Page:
What Is A Futures Contract?

Let us imagine a city where the only living accommodation is a standard apartment. Every unit is identical, and there is no difference in their values.

Suppose that the current value of the apartments in January, 2007, is $500,000 and that the value fluctuates with market conditions in the normal way.

You can enter a contract to buy or sell an apartment whenever you wish, but the City Fathers have decreed that contracts can only have an completion date on the 3rd Friday in March, June, September, or December each year.

If it is currently January ’07, you can enter into a contract for completion in March-07, June-07, Sept-07, Dec-07, March-08 etc.

Any citizen of the city can take either the buy or sell side of the contract. Assume there is a very liquid market for the apartments, so citizens can choose to buy or sell contracts whenever they wish (prior to the contract expiry date).

Now, let us assume that the contracts themselves can be bought and sold in a market place, with the contractual obligations being instantly transferred to the new “owner”.

It is not hard to see that if I hold a contract to purchase an apartment at $450,000 in March-07, and the current market value in Jan-07 is $500,000, I should be able to sell this contract to another trader in the market for roughly $50,000, less discount. (You might get less if the market expects prices might drop back a bit before March, or more if the market expects prices to continue rising.)

Alternatively, I might hold a contract entitling me to sell an apartment for $585,000 in June-07. Clearly this contract has value because the current market price has now fallen to $500,000. I should be able to get approximately $85,000 for it, less discount. (Again, you could get less if the market expects prices to bounce back up before June, or more if the market expects a further decline.)

Our final assumption in this hypothetical scenario is that you are required to pay a performance bond, which we call the “margin”, whenever you enter an open position by buying or selling a contract. For example, you might be required to put down 10% of the full price ($50,000) to guarantee that you will meet your contractual requirements.

Note that you are allowed to enter a contract to sell an apartment even if you do not currently own one! Thus you could enter a contract to sell an apartment for $530,000 in June-07 (6 months from now) even though you currently own nothing.

If you hold the contract to expiry, you must deliver on your commitment. You can do this by, say, building a new apartment in the interim, or by planning to buy an apartment just before you are required to sell. Obviously, you hope that the market price will decline before you make your purchase, so that you make a net profit.

What I have described is a Futures Market in Apartments. There are three groups of people who might be interested in using this market.


The first group is the genuine participants – people who are actually looking to buy or sell an apartment. In a Futures market this group is called the “Commercials”.

Say you want to buy an apartment a year from now, and you fear prices will shoot up during the year. You enter a contract to Buy at an agreed price of $500,000 a year from now. This locks in your purchase price, and you will only lose out if prices actually fall during the year.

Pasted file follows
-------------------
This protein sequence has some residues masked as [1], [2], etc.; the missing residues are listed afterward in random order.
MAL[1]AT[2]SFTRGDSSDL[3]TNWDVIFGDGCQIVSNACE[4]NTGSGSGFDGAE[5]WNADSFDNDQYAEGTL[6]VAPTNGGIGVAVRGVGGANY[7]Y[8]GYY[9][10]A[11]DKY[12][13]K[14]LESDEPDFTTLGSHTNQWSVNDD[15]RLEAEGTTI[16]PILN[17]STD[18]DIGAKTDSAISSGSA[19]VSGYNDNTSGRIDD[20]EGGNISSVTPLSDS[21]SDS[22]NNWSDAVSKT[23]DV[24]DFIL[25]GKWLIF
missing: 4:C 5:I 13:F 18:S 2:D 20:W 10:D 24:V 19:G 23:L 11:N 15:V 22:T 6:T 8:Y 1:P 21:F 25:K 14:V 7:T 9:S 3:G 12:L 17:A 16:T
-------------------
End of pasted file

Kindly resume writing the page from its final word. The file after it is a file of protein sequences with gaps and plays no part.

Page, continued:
Conversely, you may be a developer planning to have new apartments for sale eighteen months from now. Your budget is based on selling the apartments at the current market price, but you fear a sudden drop in market prices could take away all your profit. You could enter contracts now to sell apartments for $500,000 in June-08, thus guaranteeing the price you will receive at that time. Of course, you lose out if the market rises during that period, but you are protected against a disastrous market crash.

The original futures markets were in agricultural products. The Commercials were (a) farmers growing crops and (b) organisations purchasing the crops. For example, coffee growers in Brazil and Starbucks are Commercials in the coffee markets.

Farmers sell futures contracts to achieve guaranteed prices for the coming harvest crops, even though they may not have planted them yet. The organisations buy futures contracts to guarantee the prices they will pay for the harvested crops.

Both sides benefit by getting certainty in their businesses, aiding planning and budgeting. They can continue their business operations knowing they are protected from the vagaries of wild price swings.


The next group is known as the “hedgers”. For example, you might be a landlord who owns 10 apartments. This is $5,000,000 of capital value, and you are worried that it is going to be eroded during a market downturn which you anticipate will hit over the next 9 months.

You sell 10 contracts at $500,000 and plan to buy them back just before contract expiry in Sep-07. If you are right and the market price drops to $460,000 by then, you will make $40,000 profit per contract, or $400,000 in total. This exactly offsets the decline in the capital value of your 10 units which are now only worth $4,600,000.

However, if you were wrong and market prices actually rise to, say, $530,000, you will be buying the contracts back for a $30,000 loss per contract, $300,000 in total. This exactly offsets the increase in capital value of your properties which are now worth $5,300,000.

In other words, the hedger sets up a futures trade which is neutral whether the market rises or falls. The hedge protects against a potential disastrous loss of value, but at the same time it gives up the opportunity of windfall profits if the market moves in your favour.